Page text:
Articles | Volume 21, issue 20
Atmos. Chem. Phys., 21, 15555–15567, 2021
https://doi.org/10.5194/acp-21-15555-2021

Special issue: Satellite and ground-based remote sensing of aerosol optical,...

Atmos. Chem. Phys., 21, 15555–15567, 2021
https://doi.org/10.5194/acp-21-15555-2021

Research article 18 Oct 2021

Research article | 18 Oct 2021

A black carbon peak and its sources in the free troposphere of Beijing induced by cyclone lifting and transport from central China

Zhenbin Wang et al.

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Interactive discussion

Status: closed

Comment types: AC – author | RC – referee | CC – community | EC – editor | CEC – chief editor | : Report abuse
  • RC1: 'Comment on acp-2021-339', Anonymous Referee #2, 26 Aug 2021
    • AC5: 'Reply on RC1', Wang Zhenbin, 22 Sep 2021
  • RC2: 'Comment on acp-2021-339', Anonymous Referee #1, 08 Sep 2021
    • AC2: 'Reply on RC2', Wang Zhenbin, 22 Sep 2021

Peer review completion

AR: Author's response | RR: Referee report | ED: Editor decision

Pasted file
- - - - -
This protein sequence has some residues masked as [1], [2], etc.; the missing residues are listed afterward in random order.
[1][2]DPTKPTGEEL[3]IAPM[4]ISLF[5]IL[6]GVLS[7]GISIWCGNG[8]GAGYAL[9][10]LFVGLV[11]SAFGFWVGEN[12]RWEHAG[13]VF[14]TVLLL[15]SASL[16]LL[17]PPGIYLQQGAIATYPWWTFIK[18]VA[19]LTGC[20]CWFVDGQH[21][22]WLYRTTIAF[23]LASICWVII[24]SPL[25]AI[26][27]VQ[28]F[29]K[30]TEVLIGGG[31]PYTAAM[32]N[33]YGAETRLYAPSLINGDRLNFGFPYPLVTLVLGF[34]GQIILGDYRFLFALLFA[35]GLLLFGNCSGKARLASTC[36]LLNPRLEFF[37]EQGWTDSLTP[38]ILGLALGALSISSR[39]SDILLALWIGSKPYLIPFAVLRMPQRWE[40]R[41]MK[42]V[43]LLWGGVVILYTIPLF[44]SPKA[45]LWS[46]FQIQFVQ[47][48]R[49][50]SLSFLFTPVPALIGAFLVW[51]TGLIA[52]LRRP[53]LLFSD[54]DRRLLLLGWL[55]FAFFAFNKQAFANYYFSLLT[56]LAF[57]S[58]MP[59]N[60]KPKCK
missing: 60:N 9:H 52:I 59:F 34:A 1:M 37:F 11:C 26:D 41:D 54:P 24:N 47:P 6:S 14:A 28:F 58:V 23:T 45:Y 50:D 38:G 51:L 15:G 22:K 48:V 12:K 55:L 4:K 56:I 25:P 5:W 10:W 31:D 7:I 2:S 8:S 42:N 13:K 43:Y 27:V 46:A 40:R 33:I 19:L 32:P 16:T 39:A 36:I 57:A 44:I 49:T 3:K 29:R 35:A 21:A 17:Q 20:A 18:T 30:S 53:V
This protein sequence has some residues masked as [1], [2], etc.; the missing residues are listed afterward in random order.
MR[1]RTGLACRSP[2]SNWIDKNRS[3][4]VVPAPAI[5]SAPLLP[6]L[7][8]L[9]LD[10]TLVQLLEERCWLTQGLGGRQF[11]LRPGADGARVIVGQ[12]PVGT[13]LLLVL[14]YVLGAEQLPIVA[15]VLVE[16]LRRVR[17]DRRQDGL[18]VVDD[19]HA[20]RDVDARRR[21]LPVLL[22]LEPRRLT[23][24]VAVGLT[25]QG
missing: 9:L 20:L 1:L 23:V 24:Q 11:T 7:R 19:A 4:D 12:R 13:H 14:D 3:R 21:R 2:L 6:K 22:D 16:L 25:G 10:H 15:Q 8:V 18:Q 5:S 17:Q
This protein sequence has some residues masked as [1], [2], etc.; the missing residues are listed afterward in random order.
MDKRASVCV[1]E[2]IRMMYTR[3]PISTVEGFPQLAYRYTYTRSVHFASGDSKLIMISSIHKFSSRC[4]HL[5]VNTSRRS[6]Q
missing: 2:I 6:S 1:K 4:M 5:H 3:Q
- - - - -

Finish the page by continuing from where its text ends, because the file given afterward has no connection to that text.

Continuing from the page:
AR by Wang Zhenbin on behalf of the Authors (22 Sep 2021)  Author's response    Author's tracked changes    Manuscript
ED: Publish as is (28 Sep 2021) by Stelios Kazadzis
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Short summary
In this paper, by using WRF-Chem with a black carbon (BC) tagging technique, we investigate the formation mechanism and regional sources of a BC peak in the free troposphere observed by aircraft flights. Local sources dominated BC from the surface to about 700 m (78.5 %), while the BC peak in the free troposphere was almost entirely imported from external sources (99.8 %). Our results indicate that cyclone systems can quickly lift BC up to the free troposphere, as well as extend its lifetime.
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